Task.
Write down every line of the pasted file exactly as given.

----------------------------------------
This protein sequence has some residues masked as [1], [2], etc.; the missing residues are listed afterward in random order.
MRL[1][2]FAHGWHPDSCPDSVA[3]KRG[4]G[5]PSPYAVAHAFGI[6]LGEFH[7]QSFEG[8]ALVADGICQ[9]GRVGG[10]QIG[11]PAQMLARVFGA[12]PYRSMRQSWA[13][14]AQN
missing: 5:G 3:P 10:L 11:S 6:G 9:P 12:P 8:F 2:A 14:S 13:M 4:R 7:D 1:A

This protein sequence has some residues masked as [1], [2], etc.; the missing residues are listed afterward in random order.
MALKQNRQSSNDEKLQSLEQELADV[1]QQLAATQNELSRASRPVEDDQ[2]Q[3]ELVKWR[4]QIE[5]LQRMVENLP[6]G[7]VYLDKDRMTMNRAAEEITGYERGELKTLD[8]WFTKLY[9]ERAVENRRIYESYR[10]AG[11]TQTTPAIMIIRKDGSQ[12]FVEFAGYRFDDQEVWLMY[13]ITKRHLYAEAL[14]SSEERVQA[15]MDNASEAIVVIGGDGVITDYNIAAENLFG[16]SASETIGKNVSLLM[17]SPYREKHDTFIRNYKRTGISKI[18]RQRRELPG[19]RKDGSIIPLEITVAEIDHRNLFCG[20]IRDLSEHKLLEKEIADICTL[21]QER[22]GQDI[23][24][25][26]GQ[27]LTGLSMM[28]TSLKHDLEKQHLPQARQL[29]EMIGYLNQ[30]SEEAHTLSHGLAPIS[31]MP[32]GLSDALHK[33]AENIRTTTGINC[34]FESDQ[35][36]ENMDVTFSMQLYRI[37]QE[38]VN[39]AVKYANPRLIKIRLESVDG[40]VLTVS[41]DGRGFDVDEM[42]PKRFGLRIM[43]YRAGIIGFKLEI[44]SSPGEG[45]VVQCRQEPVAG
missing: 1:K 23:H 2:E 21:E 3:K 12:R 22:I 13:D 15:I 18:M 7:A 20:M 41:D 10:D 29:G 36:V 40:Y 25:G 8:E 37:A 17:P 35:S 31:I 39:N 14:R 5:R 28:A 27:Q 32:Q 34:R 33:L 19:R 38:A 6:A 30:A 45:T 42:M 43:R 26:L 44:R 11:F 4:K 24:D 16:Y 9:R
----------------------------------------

This protein sequence has some residues masked as [1], [2], etc.; the missing residues are listed afterward in random order.
MRL[1][2]FAHGWHPDSCPDSVA[3]KRG[4]G[5]PSPYAVAHAFGI[6]LGEFH[7]QSFEG[8]ALVADGICQ[9]GRVGG[10]QIG[11]PAQMLARVFGA[12]PYRSMRQSWA[13][14]AQN
missing: 5:G 3:P 10:L 11:S 6:G 9:P 12:P 8:F 2:A 14:S 13:M 4:R 7:D 1:A

This protein sequence has some residues masked as [1], [2], etc.; the missing residues are listed afterward in random order.
MALKQNRQSSNDEKLQSLEQELADV[1]QQLAATQNELSRASRPVEDDQ[2]Q[3]ELVKWR[4]QIE[5]LQRMVENLP[6]G[7]VYLDKDRMTMNRAAEEITGYERGELKTLD[8]WFTKLY[9]ERAVENRRIYESYR[10]AG[11]TQTTPAIMIIRKDGSQ[12]FVEFAGYRFDDQEVWLMY[13]ITKRHLYAEAL[14]SSEERVQA[15]MDNASEAIVVIGGDGVITDYNIAAENLFG[16]SASETIGKNVSLLM[17]SPYREKHDTFIRNYKRTGISKI[18]RQRRELPG[19]RKDGSIIPLEITVAEIDHRNLFCG[20]IRDLSEHKLLEKEIADICTL[21]QER[22]GQDI[23][24][25][26]GQ[27]LTGLSMM[28]TSLKHDLEKQHLPQARQL[29]EMIGYLNQ[30]SEEAHTLSHGLAPIS[31]MP[32]GLSDALHK[33]AENIRTTTGINC[34]FESDQ[35][36]ENMDVTFSMQLYRI[37]QE[38]VN[39]AVKYANPRLIKIRLESVDG[40]VLTVS[41]DGRGFDVDEM[42]PKRFGLRIM[43]YRAGIIGFKLEI[44]SSPGEG[45]VVQCRQEPVAG
missing: 1:K 23:H 2:E 21:E 3:K 12:R 22:I 13:D 15:I 18:M 7:A 20:M 41:D 10:D 29:G 36:V 40:Y 25:G 8:E 37:A 17:P 35:S 31:I 39:N 14:R 5:R 28:A 27:Q 32:Q 34:R 33:L 19:R 38:A 6:A 30:A 45:T 42:M 43:R 26:L 44:R 11:F 4:K 24:D 16:Y 9:R